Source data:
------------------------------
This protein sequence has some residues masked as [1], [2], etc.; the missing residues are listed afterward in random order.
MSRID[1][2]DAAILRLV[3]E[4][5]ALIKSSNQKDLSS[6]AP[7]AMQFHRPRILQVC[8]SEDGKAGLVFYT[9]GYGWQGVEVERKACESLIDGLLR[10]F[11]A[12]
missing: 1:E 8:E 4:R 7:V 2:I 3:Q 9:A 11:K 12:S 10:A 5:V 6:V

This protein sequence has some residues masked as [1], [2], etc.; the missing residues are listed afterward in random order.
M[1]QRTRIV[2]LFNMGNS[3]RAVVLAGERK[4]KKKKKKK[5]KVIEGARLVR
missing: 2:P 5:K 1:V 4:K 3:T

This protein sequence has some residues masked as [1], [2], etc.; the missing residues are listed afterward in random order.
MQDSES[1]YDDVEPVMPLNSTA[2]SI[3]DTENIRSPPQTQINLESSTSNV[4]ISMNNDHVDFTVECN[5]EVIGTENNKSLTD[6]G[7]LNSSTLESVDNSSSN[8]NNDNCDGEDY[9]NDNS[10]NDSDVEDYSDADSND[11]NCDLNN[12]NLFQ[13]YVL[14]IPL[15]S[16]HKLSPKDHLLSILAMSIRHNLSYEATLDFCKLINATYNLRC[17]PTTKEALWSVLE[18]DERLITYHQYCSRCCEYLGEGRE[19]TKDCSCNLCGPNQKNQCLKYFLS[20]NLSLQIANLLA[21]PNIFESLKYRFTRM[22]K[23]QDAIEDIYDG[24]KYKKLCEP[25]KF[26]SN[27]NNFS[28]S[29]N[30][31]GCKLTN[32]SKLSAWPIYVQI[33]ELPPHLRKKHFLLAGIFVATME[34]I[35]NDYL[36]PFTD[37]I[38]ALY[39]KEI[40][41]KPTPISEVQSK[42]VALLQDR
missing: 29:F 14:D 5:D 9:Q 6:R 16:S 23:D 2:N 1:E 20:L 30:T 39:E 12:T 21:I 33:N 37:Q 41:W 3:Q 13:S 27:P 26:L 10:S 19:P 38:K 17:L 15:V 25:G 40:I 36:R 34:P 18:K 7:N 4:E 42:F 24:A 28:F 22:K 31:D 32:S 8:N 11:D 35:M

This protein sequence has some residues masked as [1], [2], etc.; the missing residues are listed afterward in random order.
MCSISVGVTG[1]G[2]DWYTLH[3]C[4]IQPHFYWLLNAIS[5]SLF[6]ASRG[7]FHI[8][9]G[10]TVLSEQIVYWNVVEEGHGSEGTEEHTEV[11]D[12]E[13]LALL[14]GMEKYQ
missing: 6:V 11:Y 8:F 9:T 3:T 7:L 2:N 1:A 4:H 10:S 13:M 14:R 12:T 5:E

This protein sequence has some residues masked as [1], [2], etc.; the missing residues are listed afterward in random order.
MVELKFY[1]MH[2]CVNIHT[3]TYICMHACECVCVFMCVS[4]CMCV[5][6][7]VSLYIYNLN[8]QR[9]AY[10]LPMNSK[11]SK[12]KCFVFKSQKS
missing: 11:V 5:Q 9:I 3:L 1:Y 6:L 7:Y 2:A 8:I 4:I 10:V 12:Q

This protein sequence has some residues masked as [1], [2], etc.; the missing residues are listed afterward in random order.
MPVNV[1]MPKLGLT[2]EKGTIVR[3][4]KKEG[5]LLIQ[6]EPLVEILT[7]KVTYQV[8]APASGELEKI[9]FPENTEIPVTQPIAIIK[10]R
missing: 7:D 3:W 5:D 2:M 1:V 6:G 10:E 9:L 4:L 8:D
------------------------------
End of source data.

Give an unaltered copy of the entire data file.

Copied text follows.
This protein sequence has some residues masked as [1], [2], etc.; the missing residues are listed afterward in random order.
MSRID[1][2]DAAILRLV[3]E[4][5]ALIKSSNQKDLSS[6]AP[7]AMQFHRPRILQVC[8]SEDGKAGLVFYT[9]GYGWQGVEVERKACESLIDGLLR[10]F[11]A[12]
missing: 1:E 8:E 4:R 7:V 2:I 3:Q 9:A 11:K 12:S 10:A 5:V 6:V

This protein sequence has some residues masked as [1], [2], etc.; the missing residues are listed afterward in random order.
M[1]QRTRIV[2]LFNMGNS[3]RAVVLAGERK[4]KKKKKKK[5]KVIEGARLVR
missing: 2:P 5:K 1:V 4:K 3:T

This protein sequence has some residues masked as [1], [2], etc.; the missing residues are listed afterward in random order.
MQDSES[1]YDDVEPVMPLNSTA[2]SI[3]DTENIRSPPQTQINLESSTSNV[4]ISMNNDHVDFTVECN[5]EVIGTENNKSLTD[6]G[7]LNSSTLESVDNSSSN[8]NNDNCDGEDY[9]NDNS[10]NDSDVEDYSDADSND[11]NCDLNN[12]NLFQ[13]YVL[14]IPL[15]S[16]HKLSPKDHLLSILAMSIRHNLSYEATLDFCKLINATYNLRC[17]PTTKEALWSVLE[18]DERLITYHQYCSRCCEYLGEGRE[19]TKDCSCNLCGPNQKNQCLKYFLS[20]NLSLQIANLLA[21]PNIFESLKYRFTRM[22]K[23]QDAIEDIYDG[24]KYKKLCEP[25]KF[26]SN[27]NNFS[28]S[29]N[30][31]GCKLTN[32]SKLSAWPIYVQI[33]ELPPHLRKKHFLLAGIFVATME[34]I[35]NDYL[36]PFTD[37]I[38]ALY[39]KEI[40][41]KPTPISEVQSK[42]VALLQDR
missing: 29:F 14:D 5:D 9:Q 6:R 16:S 23:D 2:N 1:E 20:L 30:T 39:E 12:T 21:I 33:N 37:Q 41:W 3:Q 13:S 27:P 26:L 10:S 19:P 38:K 17:L 15:V 25:G 40:I 36:R 34:P 18:K 7:N 4:E 42:F 24:A 28:F 22:K 31:D 32:S 8:N 11:D 35:M

This protein sequence has some residues masked as [1], [2], etc.; the missing residues are listed afterward in random order.
MCSISVGVTG[1]G[2]DWYTLH[3]C[4]IQPHFYWLLNAIS[5]SLF[6]ASRG[7]FHI[8][9]G[10]TVLSEQIVYWNVVEEGHGSEGTEEHTEV[11]D[12]E[13]LALL[14]GMEKYQ
missing: 6:V 11:Y 8:F 9:T 3:T 7:L 2:N 1:A 4:H 10:S 13:M 14:R 12:T 5:E

This protein sequence has some residues masked as [1], [2], etc.; the missing residues are listed afterward in random order.
MVELKFY[1]MH[2]CVNIHT[3]TYICMHACECVCVFMCVS[4]CMCV[5][6][7]VSLYIYNLN[8]QR[9]AY[10]LPMNSK[11]SK[12]KCFVFKSQKS
missing: 11:V 5:Q 9:I 3:L 1:Y 6:L 7:Y 2:A 8:I 4:I 10:V 12:Q

This protein sequence has some residues masked as [1], [2], etc.; the missing residues are listed afterward in random order.
MPVNV[1]MPKLGLT[2]EKGTIVR[3][4]KKEG[5]LLIQ[6]EPLVEILT[7]KVTYQV[8]APASGELEKI[9]FPENTEIPVTQPIAIIK[10]R
missing: 7:D 3:W 5:D 2:M 1:V 6:G 10:E 9:L 4:L 8:D